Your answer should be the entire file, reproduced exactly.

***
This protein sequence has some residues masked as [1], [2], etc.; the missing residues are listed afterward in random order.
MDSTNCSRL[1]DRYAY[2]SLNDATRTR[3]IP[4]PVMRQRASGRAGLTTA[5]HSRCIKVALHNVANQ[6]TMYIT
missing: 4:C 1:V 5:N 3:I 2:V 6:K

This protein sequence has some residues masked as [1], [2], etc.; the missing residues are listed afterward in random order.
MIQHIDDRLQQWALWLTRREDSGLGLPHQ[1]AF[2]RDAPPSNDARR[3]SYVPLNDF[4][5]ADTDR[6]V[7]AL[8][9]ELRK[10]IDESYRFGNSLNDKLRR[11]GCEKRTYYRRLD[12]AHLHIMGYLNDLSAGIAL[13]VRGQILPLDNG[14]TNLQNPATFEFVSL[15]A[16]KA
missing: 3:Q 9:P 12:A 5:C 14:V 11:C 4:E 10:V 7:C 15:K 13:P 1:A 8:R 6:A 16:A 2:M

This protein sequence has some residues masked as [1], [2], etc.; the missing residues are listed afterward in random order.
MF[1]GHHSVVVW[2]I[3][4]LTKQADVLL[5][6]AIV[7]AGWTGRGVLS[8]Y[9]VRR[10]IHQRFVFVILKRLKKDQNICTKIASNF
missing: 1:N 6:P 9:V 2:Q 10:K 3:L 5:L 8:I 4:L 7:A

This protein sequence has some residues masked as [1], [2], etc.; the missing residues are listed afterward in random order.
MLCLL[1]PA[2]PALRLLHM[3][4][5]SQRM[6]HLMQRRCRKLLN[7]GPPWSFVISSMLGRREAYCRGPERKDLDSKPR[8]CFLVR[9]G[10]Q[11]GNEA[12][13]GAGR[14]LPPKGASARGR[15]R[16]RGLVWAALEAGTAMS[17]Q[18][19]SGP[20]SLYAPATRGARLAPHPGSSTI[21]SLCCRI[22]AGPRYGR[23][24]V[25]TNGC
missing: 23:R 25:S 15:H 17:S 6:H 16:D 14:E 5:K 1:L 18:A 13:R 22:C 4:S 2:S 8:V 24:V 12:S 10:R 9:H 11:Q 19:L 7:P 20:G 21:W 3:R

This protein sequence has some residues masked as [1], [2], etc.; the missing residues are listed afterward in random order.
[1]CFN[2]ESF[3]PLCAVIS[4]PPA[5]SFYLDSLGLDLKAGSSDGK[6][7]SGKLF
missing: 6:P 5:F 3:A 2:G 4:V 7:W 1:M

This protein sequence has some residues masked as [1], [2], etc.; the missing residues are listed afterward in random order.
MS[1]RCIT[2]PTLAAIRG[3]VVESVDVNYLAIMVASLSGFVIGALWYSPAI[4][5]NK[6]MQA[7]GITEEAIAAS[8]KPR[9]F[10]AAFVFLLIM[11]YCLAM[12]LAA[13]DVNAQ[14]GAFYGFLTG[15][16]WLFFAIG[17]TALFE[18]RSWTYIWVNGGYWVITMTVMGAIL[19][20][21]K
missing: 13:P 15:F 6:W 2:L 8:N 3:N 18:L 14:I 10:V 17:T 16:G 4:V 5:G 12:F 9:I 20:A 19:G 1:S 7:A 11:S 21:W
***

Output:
This protein sequence has some residues masked as [1], [2], etc.; the missing residues are listed afterward in random order.
MDSTNCSRL[1]DRYAY[2]SLNDATRTR[3]IP[4]PVMRQRASGRAGLTTA[5]HSRCIKVALHNVANQ[6]TMYIT
missing: 4:C 1:V 5:N 3:I 2:V 6:K

This protein sequence has some residues masked as [1], [2], etc.; the missing residues are listed afterward in random order.
MIQHIDDRLQQWALWLTRREDSGLGLPHQ[1]AF[2]RDAPPSNDARR[3]SYVPLNDF[4][5]ADTDR[6]V[7]AL[8][9]ELRK[10]IDESYRFGNSLNDKLRR[11]GCEKRTYYRRLD[12]AHLHIMGYLNDLSAGIAL[13]VRGQILPLDNG[14]TNLQNPATFEFVSL[15]A[16]KA
missing: 3:Q 9:P 12:A 5:C 14:V 11:C 4:E 10:V 7:C 15:K 13:P 1:A 8:R 6:A 16:A 2:M

This protein sequence has some residues masked as [1], [2], etc.; the missing residues are listed afterward in random order.
MF[1]GHHSVVVW[2]I[3][4]LTKQADVLL[5][6]AIV[7]AGWTGRGVLS[8]Y[9]VRR[10]IHQRFVFVILKRLKKDQNICTKIASNF
missing: 1:N 6:P 9:V 2:Q 10:K 3:L 5:L 8:I 4:L 7:A

This protein sequence has some residues masked as [1], [2], etc.; the missing residues are listed afterward in random order.
MLCLL[1]PA[2]PALRLLHM[3][4][5]SQRM[6]HLMQRRCRKLLN[7]GPPWSFVISSMLGRREAYCRGPERKDLDSKPR[8]CFLVR[9]G[10]Q[11]GNEA[12][13]GAGR[14]LPPKGASARGR[15]R[16]RGLVWAALEAGTAMS[17]Q[18][19]SGP[20]SLYAPATRGARLAPHPGSSTI[21]SLCCRI[22]AGPRYGR[23][24]V[25]TNGC
missing: 23:R 25:S 15:H 17:S 6:H 16:D 14:E 5:K 1:L 18:A 13:R 22:C 4:S 2:S 8:V 24:V 12:S 10:R 9:H 11:Q 19:L 7:P 20:G 21:W 3:R

This protein sequence has some residues masked as [1], [2], etc.; the missing residues are listed afterward in random order.
[1]CFN[2]ESF[3]PLCAVIS[4]PPA[5]SFYLDSLGLDLKAGSSDGK[6][7]SGKLF
missing: 6:P 5:F 3:A 2:G 4:V 7:W 1:M

This protein sequence has some residues masked as [1], [2], etc.; the missing residues are listed afterward in random order.
MS[1]RCIT[2]PTLAAIRG[3]VVESVDVNYLAIMVASLSGFVIGALWYSPAI[4][5]NK[6]MQA[7]GITEEAIAAS[8]KPR[9]F[10]AAFVFLLIM[11]YCLAM[12]LAA[13]DVNAQ[14]GAFYGFLTG[15][16]WLFFAIG[17]TALFE[18]RSWTYIWVNGGYWVITMTVMGAIL[19][20][21]K
missing: 13:P 15:F 6:W 2:L 8:N 3:N 18:L 14:I 10:V 17:T 16:G 4:V 5:G 12:F 9:I 20:A 19:G 1:S 7:A 11:S 21:W